People are so nice to each other this time of year. I love that. I would like to think that we are all good people who intend to do nice things year round. I think the reality of it is that we want to be generous with our time and money. Instead, real life intervenes, and we don't do our good works like we should, saving them, perhaps, for a better time. Then, in early December it hits us that we need to spend those good works, like our tax free healthcare accounts, by the end of the month or we'll lose them forever.
And so it begins. It's easy to drop a few bucks in the Salvation Army bucket at the Walmart. It's easier this year than ever since they are now taking credit cards. Or I guess it would be if people had room on their credit cards. LittleG and I do not walk past a Salvation Army bucket without throwing in at least some loose change. When she asks why those people are standing there collecting money, I tell her that folks who can help others should, and that we are blessed to have enough to share with people who need help right now. It's a valuable lesson, and one I hope she learns well.
My company held a food drive last week to benefit a local food bank. It got off to a really slow start, which is no surprise since most of us sell things to companies who rely on the health of the homebuilding industry to survive. Times are tough for our salespeople this year. Many are not getting the commission payments they count on to make ends meet. Some are single parents and are struggling to keep their own families fed. And yet, when the end of the food drive came, we had an entire conference room filled with canned goods and baby food. Did our folks have piles of money laying around to share with others? Absolutely not. But we gave what we could, and because of that, children will be fed, and their parents' souls nourished.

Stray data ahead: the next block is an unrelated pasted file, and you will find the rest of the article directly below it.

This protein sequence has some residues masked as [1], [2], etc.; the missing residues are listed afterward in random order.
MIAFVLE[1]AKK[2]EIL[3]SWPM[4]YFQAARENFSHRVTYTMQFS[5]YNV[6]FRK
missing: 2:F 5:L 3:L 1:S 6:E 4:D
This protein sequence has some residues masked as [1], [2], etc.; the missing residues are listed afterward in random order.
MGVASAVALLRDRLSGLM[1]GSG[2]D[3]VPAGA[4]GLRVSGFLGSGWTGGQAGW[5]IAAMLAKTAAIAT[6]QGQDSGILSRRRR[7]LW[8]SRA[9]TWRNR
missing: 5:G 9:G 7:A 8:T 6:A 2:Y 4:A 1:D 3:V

The radio and television stations are fabulous during the holidays. My favorite news team collects toys every year for needy children, and it just wouldn't be Christmas for me if the weather guys were not beamed into my TV a few nights a week, standing in a parking lot taking toys from generous viewers. A local radio station has such poignant stories this time of year that I can't even listen to them in the morning because I'll cry all the way to work. They must work year round to fill the station's coffers so they can exceed the Christmas wishes of the kids they help.
I don't know what it is that drives people at Christmas time to share. Is it just that we do it because we've always done it? It is the spirit of the season that moves us to give to others, sometimes to the detriment of our own wants and needs? Or do we give to bribe the universe to look away from our own good fortune by giving to those whose lives are not as blessed?
Whatever the reason, I'm glad that it happens. Whether it's change in a bucket or canned goods for a food bank, those of us who can help should. God bless us, every one!